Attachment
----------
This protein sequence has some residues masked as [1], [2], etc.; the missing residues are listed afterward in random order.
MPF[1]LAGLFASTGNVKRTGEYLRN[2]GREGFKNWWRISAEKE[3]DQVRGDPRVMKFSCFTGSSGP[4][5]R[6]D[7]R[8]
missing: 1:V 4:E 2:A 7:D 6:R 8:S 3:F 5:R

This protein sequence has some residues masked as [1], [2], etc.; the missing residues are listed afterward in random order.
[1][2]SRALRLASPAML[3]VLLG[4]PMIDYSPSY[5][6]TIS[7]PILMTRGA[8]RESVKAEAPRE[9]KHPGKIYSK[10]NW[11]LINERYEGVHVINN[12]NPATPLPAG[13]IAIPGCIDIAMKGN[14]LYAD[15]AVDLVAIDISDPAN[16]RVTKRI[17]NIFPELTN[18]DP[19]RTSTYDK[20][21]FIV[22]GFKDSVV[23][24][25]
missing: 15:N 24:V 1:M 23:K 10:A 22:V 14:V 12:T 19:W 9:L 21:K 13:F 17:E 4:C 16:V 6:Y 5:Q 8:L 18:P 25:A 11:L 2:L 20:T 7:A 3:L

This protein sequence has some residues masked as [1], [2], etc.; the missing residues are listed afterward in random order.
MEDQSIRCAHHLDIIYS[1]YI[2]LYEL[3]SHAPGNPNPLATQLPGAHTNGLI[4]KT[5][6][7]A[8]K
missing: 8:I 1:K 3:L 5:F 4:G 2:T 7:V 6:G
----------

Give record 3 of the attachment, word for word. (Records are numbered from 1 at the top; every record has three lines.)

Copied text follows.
This protein sequence has some residues masked as [1], [2], etc.; the missing residues are listed afterward in random order.
MEDQSIRCAHHLDIIYS[1]YI[2]LYEL[3]SHAPGNPNPLATQLPGAHTNGLI[4]KT[5][6][7]A[8]K
missing: 8:I 1:K 3:L 5:F 4:G 2:T 7:V 6:G